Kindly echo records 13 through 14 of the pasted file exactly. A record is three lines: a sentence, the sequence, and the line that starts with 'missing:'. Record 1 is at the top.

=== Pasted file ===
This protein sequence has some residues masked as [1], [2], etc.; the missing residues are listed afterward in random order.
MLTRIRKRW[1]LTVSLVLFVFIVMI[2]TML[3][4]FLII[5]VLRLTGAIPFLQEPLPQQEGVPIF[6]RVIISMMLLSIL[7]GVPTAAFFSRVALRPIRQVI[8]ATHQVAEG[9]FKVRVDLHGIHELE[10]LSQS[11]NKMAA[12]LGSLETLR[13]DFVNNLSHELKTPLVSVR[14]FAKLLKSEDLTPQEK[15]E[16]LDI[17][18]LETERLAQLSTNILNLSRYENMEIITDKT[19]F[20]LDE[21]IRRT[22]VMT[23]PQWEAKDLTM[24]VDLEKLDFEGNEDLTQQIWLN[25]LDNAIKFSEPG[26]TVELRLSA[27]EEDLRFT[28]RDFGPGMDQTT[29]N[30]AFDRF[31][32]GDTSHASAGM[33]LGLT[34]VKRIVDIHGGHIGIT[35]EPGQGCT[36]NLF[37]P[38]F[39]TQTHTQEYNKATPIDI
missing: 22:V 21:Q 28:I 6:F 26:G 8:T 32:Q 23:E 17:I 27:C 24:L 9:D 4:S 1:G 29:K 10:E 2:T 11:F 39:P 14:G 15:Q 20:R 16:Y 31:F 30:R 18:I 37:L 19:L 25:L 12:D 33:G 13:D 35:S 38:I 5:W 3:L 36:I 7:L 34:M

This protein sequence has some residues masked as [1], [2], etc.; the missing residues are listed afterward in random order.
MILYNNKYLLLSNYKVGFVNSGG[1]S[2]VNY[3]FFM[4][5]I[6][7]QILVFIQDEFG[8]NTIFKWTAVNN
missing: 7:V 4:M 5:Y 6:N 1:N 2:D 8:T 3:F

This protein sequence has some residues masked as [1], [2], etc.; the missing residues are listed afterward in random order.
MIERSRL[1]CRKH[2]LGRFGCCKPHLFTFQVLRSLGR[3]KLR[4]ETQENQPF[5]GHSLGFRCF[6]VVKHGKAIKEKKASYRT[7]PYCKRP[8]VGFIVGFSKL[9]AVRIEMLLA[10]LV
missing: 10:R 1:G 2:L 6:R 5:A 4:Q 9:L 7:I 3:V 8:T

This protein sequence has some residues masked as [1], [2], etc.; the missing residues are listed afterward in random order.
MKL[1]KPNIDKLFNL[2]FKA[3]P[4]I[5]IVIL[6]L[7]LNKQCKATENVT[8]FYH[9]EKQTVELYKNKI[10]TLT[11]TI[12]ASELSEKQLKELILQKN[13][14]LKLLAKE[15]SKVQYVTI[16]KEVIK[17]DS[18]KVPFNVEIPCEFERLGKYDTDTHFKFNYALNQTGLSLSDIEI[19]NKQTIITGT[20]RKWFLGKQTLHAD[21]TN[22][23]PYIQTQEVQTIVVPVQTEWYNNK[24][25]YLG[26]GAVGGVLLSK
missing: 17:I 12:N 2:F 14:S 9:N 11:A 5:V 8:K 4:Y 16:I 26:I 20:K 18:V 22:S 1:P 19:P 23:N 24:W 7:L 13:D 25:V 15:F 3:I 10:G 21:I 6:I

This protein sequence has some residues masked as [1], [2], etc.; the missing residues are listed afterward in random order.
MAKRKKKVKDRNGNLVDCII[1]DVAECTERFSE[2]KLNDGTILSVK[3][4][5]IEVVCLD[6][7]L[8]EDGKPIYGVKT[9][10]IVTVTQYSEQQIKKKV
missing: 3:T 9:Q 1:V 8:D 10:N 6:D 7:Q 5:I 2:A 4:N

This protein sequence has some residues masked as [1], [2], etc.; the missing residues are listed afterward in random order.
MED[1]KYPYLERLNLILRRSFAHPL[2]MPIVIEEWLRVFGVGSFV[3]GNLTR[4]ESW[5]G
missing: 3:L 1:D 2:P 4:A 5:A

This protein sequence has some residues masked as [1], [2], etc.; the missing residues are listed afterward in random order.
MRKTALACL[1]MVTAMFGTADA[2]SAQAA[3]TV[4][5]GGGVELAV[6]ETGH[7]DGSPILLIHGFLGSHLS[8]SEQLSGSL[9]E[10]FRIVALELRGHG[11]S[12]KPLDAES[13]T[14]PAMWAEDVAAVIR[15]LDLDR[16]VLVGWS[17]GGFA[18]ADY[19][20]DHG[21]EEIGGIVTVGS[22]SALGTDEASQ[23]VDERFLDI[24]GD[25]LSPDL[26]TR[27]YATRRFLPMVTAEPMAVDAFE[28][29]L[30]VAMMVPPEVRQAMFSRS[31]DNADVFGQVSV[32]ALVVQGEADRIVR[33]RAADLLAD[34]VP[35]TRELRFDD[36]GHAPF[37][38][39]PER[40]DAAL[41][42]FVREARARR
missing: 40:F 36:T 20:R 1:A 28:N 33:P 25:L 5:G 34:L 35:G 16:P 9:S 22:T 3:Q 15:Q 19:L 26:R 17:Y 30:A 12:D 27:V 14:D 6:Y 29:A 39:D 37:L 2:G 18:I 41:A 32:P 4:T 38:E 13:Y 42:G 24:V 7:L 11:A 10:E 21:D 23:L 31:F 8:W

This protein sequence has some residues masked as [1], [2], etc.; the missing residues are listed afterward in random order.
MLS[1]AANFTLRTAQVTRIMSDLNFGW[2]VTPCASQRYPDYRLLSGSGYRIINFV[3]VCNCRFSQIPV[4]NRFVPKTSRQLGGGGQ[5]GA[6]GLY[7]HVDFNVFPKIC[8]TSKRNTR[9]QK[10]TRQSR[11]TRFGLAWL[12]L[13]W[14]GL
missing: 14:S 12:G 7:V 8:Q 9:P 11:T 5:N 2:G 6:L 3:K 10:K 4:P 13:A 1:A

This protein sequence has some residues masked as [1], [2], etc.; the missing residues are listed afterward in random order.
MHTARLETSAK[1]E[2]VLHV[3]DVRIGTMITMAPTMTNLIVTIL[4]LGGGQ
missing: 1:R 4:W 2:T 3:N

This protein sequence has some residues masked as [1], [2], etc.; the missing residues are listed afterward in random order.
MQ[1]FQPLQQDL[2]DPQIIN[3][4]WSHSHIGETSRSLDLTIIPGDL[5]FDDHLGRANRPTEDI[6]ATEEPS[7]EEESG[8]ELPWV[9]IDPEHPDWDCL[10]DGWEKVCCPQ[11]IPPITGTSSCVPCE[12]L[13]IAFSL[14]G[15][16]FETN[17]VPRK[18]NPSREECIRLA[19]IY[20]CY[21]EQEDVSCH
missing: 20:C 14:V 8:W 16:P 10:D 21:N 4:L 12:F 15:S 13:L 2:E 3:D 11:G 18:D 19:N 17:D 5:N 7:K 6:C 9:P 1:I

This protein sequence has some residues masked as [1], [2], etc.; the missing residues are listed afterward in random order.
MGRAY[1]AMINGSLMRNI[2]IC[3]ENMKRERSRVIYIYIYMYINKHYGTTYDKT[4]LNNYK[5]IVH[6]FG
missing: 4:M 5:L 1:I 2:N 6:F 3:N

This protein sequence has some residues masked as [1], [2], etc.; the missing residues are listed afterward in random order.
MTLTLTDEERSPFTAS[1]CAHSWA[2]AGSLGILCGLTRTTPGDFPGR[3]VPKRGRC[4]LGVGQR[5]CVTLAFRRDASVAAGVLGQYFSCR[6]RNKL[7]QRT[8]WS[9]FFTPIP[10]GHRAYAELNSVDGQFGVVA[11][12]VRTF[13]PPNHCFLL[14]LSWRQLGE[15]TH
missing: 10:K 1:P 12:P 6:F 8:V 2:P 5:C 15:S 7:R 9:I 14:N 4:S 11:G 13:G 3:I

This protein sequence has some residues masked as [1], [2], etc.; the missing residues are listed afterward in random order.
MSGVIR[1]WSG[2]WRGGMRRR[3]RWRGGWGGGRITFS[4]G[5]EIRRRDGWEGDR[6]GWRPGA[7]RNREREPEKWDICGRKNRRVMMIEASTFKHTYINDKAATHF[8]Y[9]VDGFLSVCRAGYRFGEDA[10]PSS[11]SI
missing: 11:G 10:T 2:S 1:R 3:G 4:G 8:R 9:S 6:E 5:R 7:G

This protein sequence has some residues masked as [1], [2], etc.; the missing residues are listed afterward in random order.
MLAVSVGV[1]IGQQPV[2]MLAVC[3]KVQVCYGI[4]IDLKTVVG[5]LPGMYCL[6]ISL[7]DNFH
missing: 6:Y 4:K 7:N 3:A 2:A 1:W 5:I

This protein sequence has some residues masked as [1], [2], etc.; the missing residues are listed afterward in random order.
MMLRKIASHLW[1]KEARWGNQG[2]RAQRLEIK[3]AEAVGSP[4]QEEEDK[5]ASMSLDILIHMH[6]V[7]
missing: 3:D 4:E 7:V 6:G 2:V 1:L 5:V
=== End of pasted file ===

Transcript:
This protein sequence has some residues masked as [1], [2], etc.; the missing residues are listed afterward in random order.
MSGVIR[1]WSG[2]WRGGMRRR[3]RWRGGWGGGRITFS[4]G[5]EIRRRDGWEGDR[6]GWRPGA[7]RNREREPEKWDICGRKNRRVMMIEASTFKHTYINDKAATHF[8]Y[9]VDGFLSVCRAGYRFGEDA[10]PSS[11]SI
missing: 11:G 10:T 2:S 1:R 3:G 4:G 8:R 9:S 6:E 5:R 7:G

This protein sequence has some residues masked as [1], [2], etc.; the missing residues are listed afterward in random order.
MLAVSVGV[1]IGQQPV[2]MLAVC[3]KVQVCYGI[4]IDLKTVVG[5]LPGMYCL[6]ISL[7]DNFH
missing: 6:Y 4:K 7:N 3:A 2:A 1:W 5:I